Your Daily Operations Magazine
Search Close Menu

Fixed Ops

Declining Warranty Revenues Creates New Profit Opportunities

In their on-going efforts to cut costs, many automakers are reducing warranty coverage on 2005 and 2006 models, including the elimination of free maintenance services. Many dealers will choose to look at this development as another example of how the automakers are taking profits away from their dealerships while the more proactive, successful dealers will choose to welcome this development as a profit opportunity. Every dealer has the opportunity to make this choice, but perhaps more importantly, every customer will have the opportunity to make a choice as well. Since they now have to pay for the maintenance services, will they continue to take their vehicle to their new car dealer, or will they take it to an aftermarket service facility?
Let’s take a look at the aftermarket competition to better understand what dealerships are up against. Based on the Bureau of Economic Analysis figures for 2004, the independent general mechanical repair facilities generated total sales of about $32 billion. If you add in specialty repair facilities, oil change facilities, and transmission repair facilities, the total is closer to about $45 billion in total sales generated by 79,695 independent aftermarket repair facilities. These facilities serviced more than 216 million motor vehicles including 70 percent (118 million) of warranty vehicles whose owners chose to take their vehicle to an aftermarket service facility for maintenance versus their dealership. According to the National Automobile Dealers Association, the approximately 21,650 new car dealers generated about $30 billion in labor and parts sales. Now combine the aftermarket with the dealers and we have a total market volume of about $75 billion in parts and service sales with the dealers getting about 40 percent and the aftermarket picking up the remaining 60 percent. As anyone can see, the aftermarket has almost four times as many locations as new car dealers which makes them more convenient for the customer. The new car dealer can compete with the aftermarket by effectively communicating with their customers to ensure owner loyalty.

Owner loyalty begins with the communication during the sale process with their salesperson, sales manager and F&I manager. During this process the customer must be given a service, and tour introducing them to the “finest service advisors in town.” They must also be given a thorough explanation of the manufacturer’s recommended maintenance schedule as well as the dealer’s own Maintenance Menu, and of course schedule their first appointment in 90 days.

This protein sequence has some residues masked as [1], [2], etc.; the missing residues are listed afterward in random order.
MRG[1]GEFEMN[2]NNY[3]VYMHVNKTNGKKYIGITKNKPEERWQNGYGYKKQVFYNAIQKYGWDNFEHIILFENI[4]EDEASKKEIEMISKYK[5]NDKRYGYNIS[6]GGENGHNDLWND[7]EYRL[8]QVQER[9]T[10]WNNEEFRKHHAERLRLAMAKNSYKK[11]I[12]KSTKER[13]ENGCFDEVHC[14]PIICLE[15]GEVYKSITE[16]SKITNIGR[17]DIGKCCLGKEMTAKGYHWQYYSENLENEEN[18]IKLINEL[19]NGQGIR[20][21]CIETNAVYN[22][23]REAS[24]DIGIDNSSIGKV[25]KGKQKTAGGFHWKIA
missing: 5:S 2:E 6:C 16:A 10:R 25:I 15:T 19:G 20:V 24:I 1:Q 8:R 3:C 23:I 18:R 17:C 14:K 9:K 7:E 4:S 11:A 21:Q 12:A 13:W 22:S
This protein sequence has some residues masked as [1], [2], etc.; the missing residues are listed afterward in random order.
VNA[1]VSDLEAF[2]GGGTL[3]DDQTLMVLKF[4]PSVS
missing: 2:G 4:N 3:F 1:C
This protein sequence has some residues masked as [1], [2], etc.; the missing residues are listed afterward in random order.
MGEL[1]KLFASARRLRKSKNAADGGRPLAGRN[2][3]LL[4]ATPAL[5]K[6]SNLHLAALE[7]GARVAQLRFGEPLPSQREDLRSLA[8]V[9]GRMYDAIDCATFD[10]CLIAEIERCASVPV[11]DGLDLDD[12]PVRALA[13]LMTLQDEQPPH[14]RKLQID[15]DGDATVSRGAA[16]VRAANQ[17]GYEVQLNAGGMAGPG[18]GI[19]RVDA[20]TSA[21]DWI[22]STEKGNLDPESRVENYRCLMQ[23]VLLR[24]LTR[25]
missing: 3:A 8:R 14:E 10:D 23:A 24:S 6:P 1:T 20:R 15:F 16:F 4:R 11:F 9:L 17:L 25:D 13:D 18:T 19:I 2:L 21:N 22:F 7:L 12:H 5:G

Owner loyalty continues to grow every time the customer speaks to a professionally trained service advisor who actually knows how to advise. This starts with a good phone training program whereby the advisor learns how to sell more appointments to build the dealer’s repair order count year over year. This is critical since 80 percent of a dealer’s customer pay repair orders are coming from the phones. Next, the advisor must professionally meet and greet the customer in the service drive, perform a complete vehicle walk-around, review a maintenance menu with every customer and inform them of the courtesy inspection that will be performed on their vehicle at no charge. This is what I refer to as “training the customer.” Over time, the customer will come to expect this high level of service on each and every visit to their dealership.

Owners always want to know what was done to their vehicle, so an active delivery must be performed by the advisor to properly communicate the condition of their vehicle, what caused the condition and how you corrected (three C’s) the cause. This should never be done by a cashier and should always by done by the advisor.

Owner loyalty can also be controlled further by scheduling the customer’s next appointment before they leave the dealership. It must be given to them in writing, and there should be a system in place to advise them no less than three days prior to the appointment. Additionally, you must have a process for calling or e-mailing all no-shows for rescheduling.

Lastly, you must have an owner follow-up program. The average dealer today is spending around $475 to $500 in advertising to sell a vehicle. How much do you spend per owner, per month to keep them? Again, this is essential to maintaining loyal owners. The more often you get your name in front of your owners, the more often they will come back. If so, then why would you advertise to your service customers quarterly?

Now if you are a dealer or manager and this article is an outline of exactly what you are currently doing, then congratulations You are effectively competing with the aftermarket, and your declining warranty revenues will create a profit opportunity for increasing your fixed coverage. If not, then you need to realize that this is exactly what the aftermarket is doing to lure and keep your warranty customers loyal to them, which means that your declining warranty revenues will create a void in your service and parts gross profit, resulting in lower fixed coverage and profits.


Vol 2, Issue 11


Dealer Job Finder

See more


Spireon Introduces My Dealer for Kahu

Spireon’s latest addition to its Kahu customer-retention module was designed to grow fixed ops revenue through personalized and convenient customer engagement.


FLIR Debuts ONE Pro LT

The FLIR ONE Pro LT was designed to offer mobile advanced thermal imaging at a lower price point.

FLIR Systems has launched the ONE Pro LT, a lower-cost thermal imaging camera for smartphones and tablets.